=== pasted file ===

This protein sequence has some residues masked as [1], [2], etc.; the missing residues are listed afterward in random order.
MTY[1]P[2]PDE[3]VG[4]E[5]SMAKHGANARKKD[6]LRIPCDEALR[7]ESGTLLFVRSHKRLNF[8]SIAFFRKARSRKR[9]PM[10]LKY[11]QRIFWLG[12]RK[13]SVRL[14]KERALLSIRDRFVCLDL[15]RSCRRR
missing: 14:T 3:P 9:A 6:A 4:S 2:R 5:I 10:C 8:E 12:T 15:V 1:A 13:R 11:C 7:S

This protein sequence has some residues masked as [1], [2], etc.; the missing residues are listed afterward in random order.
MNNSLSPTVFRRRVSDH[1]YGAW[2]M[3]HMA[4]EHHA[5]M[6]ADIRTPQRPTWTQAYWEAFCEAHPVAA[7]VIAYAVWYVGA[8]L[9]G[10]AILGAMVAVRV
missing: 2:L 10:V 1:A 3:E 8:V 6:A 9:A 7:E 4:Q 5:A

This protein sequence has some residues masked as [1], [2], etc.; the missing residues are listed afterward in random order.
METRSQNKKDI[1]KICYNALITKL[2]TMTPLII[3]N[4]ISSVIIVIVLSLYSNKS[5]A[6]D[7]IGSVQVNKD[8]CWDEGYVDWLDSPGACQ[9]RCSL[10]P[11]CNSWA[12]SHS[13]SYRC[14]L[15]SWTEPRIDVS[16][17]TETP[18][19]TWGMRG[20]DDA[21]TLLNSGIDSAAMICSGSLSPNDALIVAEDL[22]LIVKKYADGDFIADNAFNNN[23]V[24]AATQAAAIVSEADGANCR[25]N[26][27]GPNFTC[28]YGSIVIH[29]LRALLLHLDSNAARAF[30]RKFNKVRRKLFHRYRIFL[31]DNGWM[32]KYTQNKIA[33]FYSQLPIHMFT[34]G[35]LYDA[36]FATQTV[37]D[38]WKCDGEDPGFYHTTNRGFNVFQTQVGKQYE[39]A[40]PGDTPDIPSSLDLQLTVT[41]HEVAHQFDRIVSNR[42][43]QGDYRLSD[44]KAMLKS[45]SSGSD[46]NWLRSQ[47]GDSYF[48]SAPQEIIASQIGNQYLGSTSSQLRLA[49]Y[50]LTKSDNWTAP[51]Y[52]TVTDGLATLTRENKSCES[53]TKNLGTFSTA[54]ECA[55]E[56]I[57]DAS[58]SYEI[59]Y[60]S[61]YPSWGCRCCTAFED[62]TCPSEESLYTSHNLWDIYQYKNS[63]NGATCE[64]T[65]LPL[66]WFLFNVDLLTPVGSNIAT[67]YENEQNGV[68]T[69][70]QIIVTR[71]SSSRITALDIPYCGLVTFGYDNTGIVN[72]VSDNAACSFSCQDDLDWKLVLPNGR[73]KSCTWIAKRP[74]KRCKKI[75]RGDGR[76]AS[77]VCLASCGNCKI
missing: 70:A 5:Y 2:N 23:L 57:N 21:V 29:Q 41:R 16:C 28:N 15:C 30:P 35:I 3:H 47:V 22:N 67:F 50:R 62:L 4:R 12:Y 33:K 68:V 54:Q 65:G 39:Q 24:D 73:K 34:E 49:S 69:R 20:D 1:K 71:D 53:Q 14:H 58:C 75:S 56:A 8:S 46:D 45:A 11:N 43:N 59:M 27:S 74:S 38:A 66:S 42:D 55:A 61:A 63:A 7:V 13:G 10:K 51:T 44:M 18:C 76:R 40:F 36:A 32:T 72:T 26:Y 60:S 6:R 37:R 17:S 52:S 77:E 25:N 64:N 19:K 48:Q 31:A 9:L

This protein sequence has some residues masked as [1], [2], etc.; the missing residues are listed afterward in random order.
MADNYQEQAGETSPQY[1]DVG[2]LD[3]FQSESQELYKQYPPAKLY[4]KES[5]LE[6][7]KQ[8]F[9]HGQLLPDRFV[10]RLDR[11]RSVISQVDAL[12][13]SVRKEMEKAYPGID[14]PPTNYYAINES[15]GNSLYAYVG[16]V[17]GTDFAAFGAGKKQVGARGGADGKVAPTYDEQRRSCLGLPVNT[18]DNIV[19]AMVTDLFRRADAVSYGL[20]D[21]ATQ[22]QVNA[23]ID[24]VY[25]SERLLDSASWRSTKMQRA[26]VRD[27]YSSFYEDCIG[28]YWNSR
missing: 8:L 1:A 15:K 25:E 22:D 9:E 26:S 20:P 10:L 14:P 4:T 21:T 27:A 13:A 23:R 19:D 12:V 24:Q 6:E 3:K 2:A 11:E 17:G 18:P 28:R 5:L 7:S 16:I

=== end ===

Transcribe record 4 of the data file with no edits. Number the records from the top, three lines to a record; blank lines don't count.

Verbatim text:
This protein sequence has some residues masked as [1], [2], etc.; the missing residues are listed afterward in random order.
MADNYQEQAGETSPQY[1]DVG[2]LD[3]FQSESQELYKQYPPAKLY[4]KES[5]LE[6][7]KQ[8]F[9]HGQLLPDRFV[10]RLDR[11]RSVISQVDAL[12][13]SVRKEMEKAYPGID[14]PPTNYYAINES[15]GNSLYAYVG[16]V[17]GTDFAAFGAGKKQVGARGGADGKVAPTYDEQRRSCLGLPVNT[18]DNIV[19]AMVTDLFRRADAVSYGL[20]D[21]ATQ[22]QVNA[23]ID[24]VY[25]SERLLDSASWRSTKMQRA[26]VRD[27]YSSFYEDCIG[28]YWNSR
missing: 8:L 1:A 15:K 25:E 22:D 9:E 26:S 20:P 10:L 14:P 4:T 21:T 27:A 13:A 23:R 19:D 12:V 24:Q 6:E 3:K 2:A 11:E 17:G 18:P 28:R 5:L 7:S 16:I